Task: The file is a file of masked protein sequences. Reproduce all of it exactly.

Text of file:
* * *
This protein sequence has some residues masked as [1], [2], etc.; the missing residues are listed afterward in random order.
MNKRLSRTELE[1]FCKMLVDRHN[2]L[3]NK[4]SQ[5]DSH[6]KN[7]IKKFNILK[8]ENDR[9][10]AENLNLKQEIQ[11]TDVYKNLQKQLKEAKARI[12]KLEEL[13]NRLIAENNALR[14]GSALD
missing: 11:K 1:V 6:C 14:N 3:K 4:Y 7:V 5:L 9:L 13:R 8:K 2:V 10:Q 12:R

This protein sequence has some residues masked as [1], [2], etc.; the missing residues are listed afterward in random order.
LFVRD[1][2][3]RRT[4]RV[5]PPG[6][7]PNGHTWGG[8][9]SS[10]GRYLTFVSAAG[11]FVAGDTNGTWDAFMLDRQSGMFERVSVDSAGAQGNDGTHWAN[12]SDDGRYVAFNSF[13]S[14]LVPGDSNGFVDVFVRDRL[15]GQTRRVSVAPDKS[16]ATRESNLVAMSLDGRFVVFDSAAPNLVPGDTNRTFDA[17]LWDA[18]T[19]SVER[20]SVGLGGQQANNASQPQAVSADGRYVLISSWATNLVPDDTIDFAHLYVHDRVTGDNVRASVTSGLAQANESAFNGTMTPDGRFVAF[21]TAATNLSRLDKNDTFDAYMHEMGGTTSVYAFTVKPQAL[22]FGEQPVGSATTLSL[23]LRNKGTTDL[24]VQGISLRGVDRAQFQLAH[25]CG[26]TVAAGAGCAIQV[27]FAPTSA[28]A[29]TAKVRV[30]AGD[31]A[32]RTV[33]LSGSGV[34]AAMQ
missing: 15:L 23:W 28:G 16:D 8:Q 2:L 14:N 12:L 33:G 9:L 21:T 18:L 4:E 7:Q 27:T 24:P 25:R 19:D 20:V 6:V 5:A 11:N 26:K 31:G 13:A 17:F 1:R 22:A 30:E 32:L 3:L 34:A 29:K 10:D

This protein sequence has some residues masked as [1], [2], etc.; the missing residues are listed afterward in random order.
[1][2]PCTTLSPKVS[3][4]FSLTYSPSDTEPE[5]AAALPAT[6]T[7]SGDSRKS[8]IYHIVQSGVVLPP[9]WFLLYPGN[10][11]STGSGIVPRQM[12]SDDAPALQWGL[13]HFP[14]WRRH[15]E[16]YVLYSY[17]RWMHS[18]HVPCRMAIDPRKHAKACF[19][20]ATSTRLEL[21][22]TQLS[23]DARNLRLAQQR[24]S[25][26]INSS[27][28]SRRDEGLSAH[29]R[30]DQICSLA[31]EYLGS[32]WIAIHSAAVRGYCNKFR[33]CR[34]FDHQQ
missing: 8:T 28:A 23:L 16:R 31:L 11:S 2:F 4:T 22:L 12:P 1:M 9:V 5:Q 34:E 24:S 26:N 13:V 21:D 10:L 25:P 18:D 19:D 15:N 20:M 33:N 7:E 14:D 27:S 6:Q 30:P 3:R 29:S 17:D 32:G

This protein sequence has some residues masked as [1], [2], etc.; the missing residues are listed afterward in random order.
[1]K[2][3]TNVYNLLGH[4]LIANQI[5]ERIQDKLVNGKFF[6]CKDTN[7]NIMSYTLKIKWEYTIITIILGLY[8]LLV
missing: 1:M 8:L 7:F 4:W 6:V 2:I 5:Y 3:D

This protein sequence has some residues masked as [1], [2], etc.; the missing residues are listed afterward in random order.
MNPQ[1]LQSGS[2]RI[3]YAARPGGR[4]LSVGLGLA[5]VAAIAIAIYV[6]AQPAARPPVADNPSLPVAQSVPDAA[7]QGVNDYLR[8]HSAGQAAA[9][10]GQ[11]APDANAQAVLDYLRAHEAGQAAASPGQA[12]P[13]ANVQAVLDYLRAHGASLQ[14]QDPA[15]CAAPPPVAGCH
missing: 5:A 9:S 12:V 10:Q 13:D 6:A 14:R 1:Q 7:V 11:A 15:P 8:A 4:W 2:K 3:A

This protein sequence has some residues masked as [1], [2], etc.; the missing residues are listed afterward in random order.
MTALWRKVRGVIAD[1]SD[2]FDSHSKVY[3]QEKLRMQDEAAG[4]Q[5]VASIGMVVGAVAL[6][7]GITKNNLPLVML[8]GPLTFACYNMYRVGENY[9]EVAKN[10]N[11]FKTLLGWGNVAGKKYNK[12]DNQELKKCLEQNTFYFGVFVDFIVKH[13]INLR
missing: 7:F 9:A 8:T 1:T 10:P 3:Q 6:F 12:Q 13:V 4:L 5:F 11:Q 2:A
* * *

This protein sequence has some residues masked as [1], [2], etc.; the missing residues are listed afterward in random order.
MNKRLSRTELE[1]FCKMLVDRHN[2]L[3]NK[4]SQ[5]DSH[6]KN[7]IKKFNILK[8]ENDR[9][10]AENLNLKQEIQ[11]TDVYKNLQKQLKEAKARI[12]KLEEL[13]NRLIAENNALR[14]GSALD
missing: 11:K 1:V 6:C 14:N 3:K 4:Y 7:V 5:L 9:L 13:R 8:K 2:V 10:Q 12:R

This protein sequence has some residues masked as [1], [2], etc.; the missing residues are listed afterward in random order.
LFVRD[1][2][3]RRT[4]RV[5]PPG[6][7]PNGHTWGG[8][9]SS[10]GRYLTFVSAAG[11]FVAGDTNGTWDAFMLDRQSGMFERVSVDSAGAQGNDGTHWAN[12]SDDGRYVAFNSF[13]S[14]LVPGDSNGFVDVFVRDRL[15]GQTRRVSVAPDKS[16]ATRESNLVAMSLDGRFVVFDSAAPNLVPGDTNRTFDA[17]LWDA[18]T[19]SVER[20]SVGLGGQQANNASQPQAVSADGRYVLISSWATNLVPDDTIDFAHLYVHDRVTGDNVRASVTSGLAQANESAFNGTMTPDGRFVAF[21]TAATNLSRLDKNDTFDAYMHEMGGTTSVYAFTVKPQAL[22]FGEQPVGSATTLSL[23]LRNKGTTDL[24]VQGISLRGVDRAQFQLAH[25]CG[26]TVAAGAGCAIQV[27]FAPTSA[28]A[29]TAKVRV[30]AGD[31]A[32]RTV[33]LSGSGV[34]AAMQ
missing: 15:L 23:W 28:G 16:D 8:Q 2:L 14:N 12:L 33:G 9:L 21:T 18:L 4:E 7:Q 27:T 24:P 25:R 19:D 20:V 6:V 5:A 11:N 26:K 31:G 13:A 17:F 1:R 22:A 30:E 32:L 3:L 34:A 29:K 10:D

This protein sequence has some residues masked as [1], [2], etc.; the missing residues are listed afterward in random order.
[1][2]PCTTLSPKVS[3][4]FSLTYSPSDTEPE[5]AAALPAT[6]T[7]SGDSRKS[8]IYHIVQSGVVLPP[9]WFLLYPGN[10][11]STGSGIVPRQM[12]SDDAPALQWGL[13]HFP[14]WRRH[15]E[16]YVLYSY[17]RWMHS[18]HVPCRMAIDPRKHAKACF[19][20]ATSTRLEL[21][22]TQLS[23]DARNLRLAQQR[24]S[25][26]INSS[27][28]SRRDEGLSAH[29]R[30]DQICSLA[31]EYLGS[32]WIAIHSAAVRGYCNKFR[33]CR[34]FDHQQ
missing: 8:T 28:A 23:L 16:R 31:L 11:S 2:F 4:T 22:L 12:P 1:M 9:V 5:Q 34:E 24:S 26:N 13:V 21:D 10:L 25:P 18:D 19:D 15:N 20:M 33:N 7:E 14:D 27:S 6:Q 30:P 3:R 29:S 17:D 32:G

This protein sequence has some residues masked as [1], [2], etc.; the missing residues are listed afterward in random order.
[1]K[2][3]TNVYNLLGH[4]LIANQI[5]ERIQDKLVNGKFF[6]CKDTN[7]NIMSYTLKIKWEYTIITIILGLY[8]LLV
missing: 1:M 8:L 7:F 4:W 6:V 2:I 5:Y 3:D

This protein sequence has some residues masked as [1], [2], etc.; the missing residues are listed afterward in random order.
MNPQ[1]LQSGS[2]RI[3]YAARPGGR[4]LSVGLGLA[5]VAAIAIAIYV[6]AQPAARPPVADNPSLPVAQSVPDAA[7]QGVNDYLR[8]HSAGQAAA[9][10]GQ[11]APDANAQAVLDYLRAHEAGQAAASPGQA[12]P[13]ANVQAVLDYLRAHGASLQ[14]QDPA[15]CAAPPPVAGCH
missing: 5:A 9:S 12:V 10:Q 13:D 6:A 14:R 1:Q 7:V 11:A 15:P 8:A 4:W 2:K 3:A

This protein sequence has some residues masked as [1], [2], etc.; the missing residues are listed afterward in random order.
MTALWRKVRGVIAD[1]SD[2]FDSHSKVY[3]QEKLRMQDEAAG[4]Q[5]VASIGMVVGAVAL[6][7]GITKNNLPLVML[8]GPLTFACYNMYRVGENY[9]EVAKN[10]N[11]FKTLLGWGNVAGKKYNK[12]DNQELKKCLEQNTFYFGVFVDFIVKH[13]INLR
missing: 7:F 9:A 8:T 1:T 10:P 3:Q 6:F 12:Q 13:V 4:L 5:F 11:Q 2:A